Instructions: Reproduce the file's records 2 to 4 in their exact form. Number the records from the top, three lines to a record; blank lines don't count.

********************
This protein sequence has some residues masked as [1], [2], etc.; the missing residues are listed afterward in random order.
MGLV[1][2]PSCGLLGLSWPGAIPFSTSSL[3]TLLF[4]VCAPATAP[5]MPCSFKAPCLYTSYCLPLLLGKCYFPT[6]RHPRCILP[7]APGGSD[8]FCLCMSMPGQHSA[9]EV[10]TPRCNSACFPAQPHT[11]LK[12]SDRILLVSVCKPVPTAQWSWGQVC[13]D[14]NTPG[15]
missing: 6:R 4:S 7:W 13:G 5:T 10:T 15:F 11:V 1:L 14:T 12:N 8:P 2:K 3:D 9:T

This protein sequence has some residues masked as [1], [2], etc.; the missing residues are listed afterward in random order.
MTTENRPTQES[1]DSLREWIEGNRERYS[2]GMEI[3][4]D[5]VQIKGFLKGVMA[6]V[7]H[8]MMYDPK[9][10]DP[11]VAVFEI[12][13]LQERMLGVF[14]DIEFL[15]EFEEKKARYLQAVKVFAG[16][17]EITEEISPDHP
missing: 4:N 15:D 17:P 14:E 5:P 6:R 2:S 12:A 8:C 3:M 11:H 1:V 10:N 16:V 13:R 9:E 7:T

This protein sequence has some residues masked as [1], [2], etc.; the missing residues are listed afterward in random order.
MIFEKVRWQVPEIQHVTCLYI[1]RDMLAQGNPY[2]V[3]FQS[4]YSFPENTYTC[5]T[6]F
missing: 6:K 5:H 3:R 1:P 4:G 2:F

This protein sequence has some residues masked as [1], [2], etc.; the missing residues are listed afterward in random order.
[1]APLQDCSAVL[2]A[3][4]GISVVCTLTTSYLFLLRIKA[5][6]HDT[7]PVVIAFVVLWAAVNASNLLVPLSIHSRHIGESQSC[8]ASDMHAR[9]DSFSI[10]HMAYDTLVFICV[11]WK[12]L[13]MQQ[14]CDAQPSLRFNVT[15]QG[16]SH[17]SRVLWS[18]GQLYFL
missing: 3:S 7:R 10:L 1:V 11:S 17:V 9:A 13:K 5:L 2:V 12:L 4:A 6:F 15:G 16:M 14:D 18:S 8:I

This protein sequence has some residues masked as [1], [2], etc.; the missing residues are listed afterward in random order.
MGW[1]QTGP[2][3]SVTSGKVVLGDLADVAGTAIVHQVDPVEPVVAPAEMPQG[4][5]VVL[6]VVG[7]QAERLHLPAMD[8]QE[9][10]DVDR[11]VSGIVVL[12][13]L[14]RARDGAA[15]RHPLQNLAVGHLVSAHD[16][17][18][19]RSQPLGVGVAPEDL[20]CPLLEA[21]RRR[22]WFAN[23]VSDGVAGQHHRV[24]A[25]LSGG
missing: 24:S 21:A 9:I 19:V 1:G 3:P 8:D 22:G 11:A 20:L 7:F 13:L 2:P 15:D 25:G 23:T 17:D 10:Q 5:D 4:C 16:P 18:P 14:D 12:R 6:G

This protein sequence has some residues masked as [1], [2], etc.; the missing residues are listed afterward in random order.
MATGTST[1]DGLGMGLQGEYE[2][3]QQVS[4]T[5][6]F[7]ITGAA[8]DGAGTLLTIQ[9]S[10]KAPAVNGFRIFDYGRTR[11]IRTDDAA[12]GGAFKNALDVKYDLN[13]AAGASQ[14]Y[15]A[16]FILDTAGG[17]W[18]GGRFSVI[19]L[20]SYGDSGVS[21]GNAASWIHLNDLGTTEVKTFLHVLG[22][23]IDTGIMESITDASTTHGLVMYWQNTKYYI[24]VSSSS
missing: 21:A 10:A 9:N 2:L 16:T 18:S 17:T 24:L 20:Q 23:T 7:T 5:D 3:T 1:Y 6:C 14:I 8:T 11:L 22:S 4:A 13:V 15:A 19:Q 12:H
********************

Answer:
This protein sequence has some residues masked as [1], [2], etc.; the missing residues are listed afterward in random order.
MTTENRPTQES[1]DSLREWIEGNRERYS[2]GMEI[3][4]D[5]VQIKGFLKGVMA[6]V[7]H[8]MMYDPK[9][10]DP[11]VAVFEI[12][13]LQERMLGVF[14]DIEFL[15]EFEEKKARYLQAVKVFAG[16][17]EITEEISPDHP
missing: 4:N 15:D 17:P 14:E 5:P 6:R 2:S 12:A 8:C 3:M 11:H 1:V 10:N 16:V 13:R 9:E 7:T

This protein sequence has some residues masked as [1], [2], etc.; the missing residues are listed afterward in random order.
MIFEKVRWQVPEIQHVTCLYI[1]RDMLAQGNPY[2]V[3]FQS[4]YSFPENTYTC[5]T[6]F
missing: 6:K 5:H 3:R 1:P 4:G 2:F

This protein sequence has some residues masked as [1], [2], etc.; the missing residues are listed afterward in random order.
[1]APLQDCSAVL[2]A[3][4]GISVVCTLTTSYLFLLRIKA[5][6]HDT[7]PVVIAFVVLWAAVNASNLLVPLSIHSRHIGESQSC[8]ASDMHAR[9]DSFSI[10]HMAYDTLVFICV[11]WK[12]L[13]MQQ[14]CDAQPSLRFNVT[15]QG[16]SH[17]SRVLWS[18]GQLYFL
missing: 3:S 7:R 10:L 1:V 11:S 17:V 9:A 13:K 5:L 2:V 12:L 4:A 6:F 15:G 16:M 14:D 18:S 8:I